Cranberry working on ordinance to control Marcellus Shale drilling
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Acknowledging that property rights issues are at stake, Cranberry's newly advertised ordinance regulating Marcellus Shale drilling is an attempt to balance one person's interest in capitalizing on natural gas prospecting while protecting his neighbors from unwanted impacts, township officials said.
"From a property rights standpoint, people have a right to take advantage of the potential opportunities [associated with Marcellus Shale drilling] but we also have to protect our neighbors' properties. ... We're trying to be as fair as we can be," said Cranberry Supervisor John Skorupan.
Supervisors voted unanimously last Thursday to advertise a new ordinance that would set parameters for drilling. A public hearing on the measure will be held at 6:30 p.m. Aug. 5 at the township's Rochester Road municipal center. A vote on the ordinance is anticipated at a public meeting at 6:30 p.m. Sept. 2, in the same location.
Cranberry Manager Jerry Andree said the township felt it needed to establish regulations in light of booming interest in gas resources development, specifically that which involves tapping the deep layers of earth -- the Marcellus Shale layer -- for natural gas.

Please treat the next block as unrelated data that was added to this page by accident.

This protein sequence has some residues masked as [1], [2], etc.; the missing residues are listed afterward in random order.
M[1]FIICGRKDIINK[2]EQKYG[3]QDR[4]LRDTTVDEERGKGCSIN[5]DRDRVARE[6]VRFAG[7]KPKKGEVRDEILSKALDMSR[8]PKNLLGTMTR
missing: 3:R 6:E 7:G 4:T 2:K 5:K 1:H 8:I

The ordinance notes that "gas exploration and drilling operations involve activities that may impact the township's environment, infrastructure and related public health, safety and welfare." That's why the four-page document sets specific standards and locations where the drilling will be allowed.
"Basically, we're setting it up so that it will be allowed as a conditional use in [four zoning districts] that are concentrated around the major highways [of Routes 19 and 228,]" Mr. Andree said.
He explained, though, that while the drilling superstructure -- that which is visible above ground -- would be restricted to those commercial areas, residential areas could potentially be reached through underground piping. The zoning districts where it would be allowed would include the transitional light industrial, planned industrial/commercial, light industrial and special use -- all commercial districts.
The drilling use also would be "conditional," meaning supervisors would have an opportunity to review every application for approval.
Rules also would be set for protecting township roads traversed by drilling equipment operators.
Marcellus Shale lies 5,000 to 8,000 feet deep under much of Pennsylvania. The layer contains enough natural gas to supply the U.S. demand for 10 to 15 years, experts say.
New deep directional drilling technology has spurred interest in rural and more populated areas. This year, the state Department of Environmental Protection has issued more than 2,000 new Marcellus drilling permits.
First Published July 1, 2010 6:11 am